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Leading Our Children Down Their Own Paths

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By Rebecca

leading children

Homeschooling becomes a way of life as soon as you let go of the "learning-must-occur-from-8-to-3" thought process. When that happens, a sense of being a bit scattered seems to take over. Moving from sharing moments that are simply "being, sharing, and enjoying," to seeing (really seeing) that each moment is an opportunity to learn, can cause a person's mind to explode if the overall understanding of childhood and the importance of goals, planning, and spontaneity are not fully grasped.

As parents, we have an amazing opportunity to help lead our children down a path specifically designed for each of them. Each child, created for a specific purpose, with individual gifts, provides the world with something that no one else has.

We must find those gifts and talents, and enable our children to grow them. However, we cannot do this to the detriment of our family or society.

Utilizing steps, such as those below, to help plan for your family can lead to attaining your goals, and will bring unity to your family.

Prepare a mission statement

  • Write a mission statement for your family. Your mission statement should include the overall goal and purpose you have for your family.

Plan for your family

  • Identify long- and short-term goals that will help you attain your mission.
  • Example A: If your family desires to be missionaries, focusing on any debt you have would be something to add to your plan—as would paying off debt in a specified time.
  • Example B: If your family desires to be the home on the block where everyone wants to visit and spend time, focus on learning about hospitality and preparing your home for guests.

Identify individual mission statements

  • Have (or help) each person in your family (adults and children) write his or her own mission statement.
  • Identify how each individual's mission supports the family mission statement. If it does not, something is out of line and you'll have a home divided.

Identify individual strengths/gifts

  • Identify the individual strengths/gifts of each person in your family.
  • Identify how these gifts support the family and individual mission statements.
  • Make a plan to grow these gifts beyond their current state.

Plan your learning

  • Items you will need
    • Family and individual mission statements
    • List of family and individual strengths/gifts
    • Planner
    • Pencil
    • Time
  • Once you have everything you need, identify what you want to accomplish for the year.
  • Write an overall plan for the year.
  • For your first month, find a starting point.
    • Identify where you want to begin with each subject, topic, or unit (depending on how you implement learning in your home).
    • Each week, identify your overall goals and what you want to cover (for each child) every day.
    • Leave room in your schedule for topics your children decide they want to learn about.
  • At the end of the month
    • Identify goals met and unmet.
    • Identify goals that need to be changed.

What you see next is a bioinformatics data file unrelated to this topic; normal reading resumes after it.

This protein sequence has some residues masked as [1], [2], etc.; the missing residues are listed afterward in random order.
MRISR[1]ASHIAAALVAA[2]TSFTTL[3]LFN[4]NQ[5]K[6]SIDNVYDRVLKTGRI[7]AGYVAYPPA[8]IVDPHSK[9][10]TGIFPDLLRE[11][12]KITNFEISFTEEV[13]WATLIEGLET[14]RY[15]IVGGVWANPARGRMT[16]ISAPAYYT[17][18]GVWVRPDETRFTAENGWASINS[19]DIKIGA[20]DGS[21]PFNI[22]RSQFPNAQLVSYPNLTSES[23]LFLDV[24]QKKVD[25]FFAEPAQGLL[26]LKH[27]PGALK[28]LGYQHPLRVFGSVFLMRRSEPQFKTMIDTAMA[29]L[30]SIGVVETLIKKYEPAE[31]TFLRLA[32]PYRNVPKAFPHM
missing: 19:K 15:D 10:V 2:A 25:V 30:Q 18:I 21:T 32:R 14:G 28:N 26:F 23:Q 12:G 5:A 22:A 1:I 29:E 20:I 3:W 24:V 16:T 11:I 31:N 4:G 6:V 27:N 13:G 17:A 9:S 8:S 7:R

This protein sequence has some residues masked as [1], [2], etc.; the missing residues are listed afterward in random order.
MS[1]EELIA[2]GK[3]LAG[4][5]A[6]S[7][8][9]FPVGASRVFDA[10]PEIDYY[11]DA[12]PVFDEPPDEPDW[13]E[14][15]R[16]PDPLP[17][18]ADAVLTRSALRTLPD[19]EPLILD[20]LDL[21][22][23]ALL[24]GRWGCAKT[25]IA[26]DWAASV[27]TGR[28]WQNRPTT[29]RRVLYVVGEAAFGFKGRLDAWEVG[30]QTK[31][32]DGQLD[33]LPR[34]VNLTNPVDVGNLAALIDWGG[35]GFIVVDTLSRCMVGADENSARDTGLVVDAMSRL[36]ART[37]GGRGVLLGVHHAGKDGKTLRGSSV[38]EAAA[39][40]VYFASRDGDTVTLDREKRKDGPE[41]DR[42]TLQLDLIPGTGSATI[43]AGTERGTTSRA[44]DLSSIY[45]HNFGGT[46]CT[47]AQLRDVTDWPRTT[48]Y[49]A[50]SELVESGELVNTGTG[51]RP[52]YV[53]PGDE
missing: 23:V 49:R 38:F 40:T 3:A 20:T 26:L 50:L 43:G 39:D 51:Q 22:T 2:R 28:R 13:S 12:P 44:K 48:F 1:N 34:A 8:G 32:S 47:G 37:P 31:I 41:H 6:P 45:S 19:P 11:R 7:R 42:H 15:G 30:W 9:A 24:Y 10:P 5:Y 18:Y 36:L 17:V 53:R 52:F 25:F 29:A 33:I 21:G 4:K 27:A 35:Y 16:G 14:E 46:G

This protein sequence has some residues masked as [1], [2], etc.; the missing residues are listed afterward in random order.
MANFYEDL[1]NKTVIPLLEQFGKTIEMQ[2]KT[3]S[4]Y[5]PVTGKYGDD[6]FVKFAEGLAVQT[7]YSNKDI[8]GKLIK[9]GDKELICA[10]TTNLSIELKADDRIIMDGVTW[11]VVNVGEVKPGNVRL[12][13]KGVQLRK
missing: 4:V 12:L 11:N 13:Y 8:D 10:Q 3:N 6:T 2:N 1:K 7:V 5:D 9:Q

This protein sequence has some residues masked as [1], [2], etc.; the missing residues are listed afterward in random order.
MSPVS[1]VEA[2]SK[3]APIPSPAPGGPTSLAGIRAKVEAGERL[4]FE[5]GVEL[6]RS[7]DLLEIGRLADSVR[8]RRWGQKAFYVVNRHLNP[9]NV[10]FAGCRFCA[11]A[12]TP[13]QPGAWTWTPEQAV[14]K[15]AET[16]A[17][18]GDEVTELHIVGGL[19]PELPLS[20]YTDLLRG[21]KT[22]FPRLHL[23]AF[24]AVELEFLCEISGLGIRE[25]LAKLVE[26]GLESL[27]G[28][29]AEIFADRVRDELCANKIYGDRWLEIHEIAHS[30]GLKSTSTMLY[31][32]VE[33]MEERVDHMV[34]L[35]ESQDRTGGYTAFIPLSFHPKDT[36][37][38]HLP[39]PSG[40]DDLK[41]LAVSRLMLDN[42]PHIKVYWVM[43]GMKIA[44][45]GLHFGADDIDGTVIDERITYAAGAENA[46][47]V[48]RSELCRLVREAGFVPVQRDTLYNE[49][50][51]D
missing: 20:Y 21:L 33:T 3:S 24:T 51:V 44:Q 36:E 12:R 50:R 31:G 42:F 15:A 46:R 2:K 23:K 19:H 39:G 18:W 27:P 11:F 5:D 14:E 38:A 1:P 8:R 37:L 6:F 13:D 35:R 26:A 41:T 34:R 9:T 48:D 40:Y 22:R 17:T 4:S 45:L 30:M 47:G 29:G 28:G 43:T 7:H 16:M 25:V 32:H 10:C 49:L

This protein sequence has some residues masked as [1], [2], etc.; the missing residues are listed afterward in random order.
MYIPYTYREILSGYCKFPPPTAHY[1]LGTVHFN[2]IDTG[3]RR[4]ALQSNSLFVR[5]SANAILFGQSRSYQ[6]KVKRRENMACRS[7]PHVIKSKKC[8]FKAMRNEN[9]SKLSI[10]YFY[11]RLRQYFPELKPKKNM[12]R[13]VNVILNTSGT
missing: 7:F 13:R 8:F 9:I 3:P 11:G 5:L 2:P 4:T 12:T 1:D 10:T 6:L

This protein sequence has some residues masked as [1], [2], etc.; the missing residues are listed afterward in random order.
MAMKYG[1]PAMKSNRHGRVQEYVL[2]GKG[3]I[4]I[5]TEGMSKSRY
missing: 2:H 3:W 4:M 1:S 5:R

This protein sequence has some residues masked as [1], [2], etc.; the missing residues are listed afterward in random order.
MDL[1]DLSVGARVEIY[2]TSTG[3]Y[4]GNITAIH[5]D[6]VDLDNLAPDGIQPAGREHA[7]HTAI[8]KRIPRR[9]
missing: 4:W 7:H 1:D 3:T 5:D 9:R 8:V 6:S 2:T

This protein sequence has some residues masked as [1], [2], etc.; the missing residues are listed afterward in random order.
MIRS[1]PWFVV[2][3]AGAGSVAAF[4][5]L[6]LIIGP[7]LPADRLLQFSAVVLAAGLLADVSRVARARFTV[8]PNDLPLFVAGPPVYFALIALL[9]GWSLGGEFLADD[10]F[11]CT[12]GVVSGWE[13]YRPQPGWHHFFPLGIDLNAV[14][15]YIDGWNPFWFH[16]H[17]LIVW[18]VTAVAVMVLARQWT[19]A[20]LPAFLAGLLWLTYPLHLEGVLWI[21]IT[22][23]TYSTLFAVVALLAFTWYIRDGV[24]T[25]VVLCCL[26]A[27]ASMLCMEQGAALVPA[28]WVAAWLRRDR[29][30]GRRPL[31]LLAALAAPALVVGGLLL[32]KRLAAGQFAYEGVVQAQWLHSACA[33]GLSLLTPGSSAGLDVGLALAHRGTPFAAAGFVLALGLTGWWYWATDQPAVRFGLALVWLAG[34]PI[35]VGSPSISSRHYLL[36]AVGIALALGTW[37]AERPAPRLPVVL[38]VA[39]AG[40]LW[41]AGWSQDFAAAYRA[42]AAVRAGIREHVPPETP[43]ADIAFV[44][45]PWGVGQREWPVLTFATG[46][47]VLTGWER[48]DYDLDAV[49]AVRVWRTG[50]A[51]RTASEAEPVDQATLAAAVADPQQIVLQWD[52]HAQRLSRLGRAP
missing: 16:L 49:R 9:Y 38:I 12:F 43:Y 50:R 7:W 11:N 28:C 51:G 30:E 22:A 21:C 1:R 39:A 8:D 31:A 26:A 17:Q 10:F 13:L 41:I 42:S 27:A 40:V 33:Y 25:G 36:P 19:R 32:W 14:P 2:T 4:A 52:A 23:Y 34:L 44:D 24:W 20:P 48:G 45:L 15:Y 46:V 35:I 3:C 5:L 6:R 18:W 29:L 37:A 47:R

• Review your family and individual mission statements and strengths.
      • Do you need to refocus?
      • Are you on the right path?
      • Are your children gaining ground in areas of weaknesses?
      • Are you having fun?

As you go through your planning—annually, monthly, and daily—it will become easier to plan and grow. And, more importantly, it will become easier to make changes and adjustments that fit the needs of your family based on your goals.

Most importantly, do not get caught up in your planning. Do not let it rule you. There will be months where everything falls into place, and months where it all may seem to fall apart.

Either way, you have a beautiful opportunity to teach your children. I like to recall this proverb that makes the point eloquently:

"He who fails to plan is planning to fail."

While planning is important, the opportunity to teach and walk the walk does not end there. You are also teaching your children the importance of setting and writing down goals—and then working to achieve them.

What do you do if your goals are not achieved and your plans are not met? Model and mentor your children through this. Identify why you did not reach your plans or goals. Did outside circumstances keep you from attaining those plans or goals? A death, illness, or travels?

While your plans or goals may not have been met, what did you learn? Did they give you an opportunity to take another path? One less traveled? One you did not quite contemplate or even have knowledge of? Life is not perfect; plans and goals are often unmet or require adjusting.

Include your children in the process. Give them the life tools they will need so that when they are met with unexpected changes of plans that then lead to changing their goals, they will be prepared.

Do you have a family mission statement? Do you know the strengths and weaknesses of your family? How do you plan—and do you plan for change?

Rebecca is married to the love of her life, and she is the mother of three children. She writes about faith, life, nutrition, and homeschooling at Mom's Mustard Seeds (http://www.momsmustardseeds.com/).

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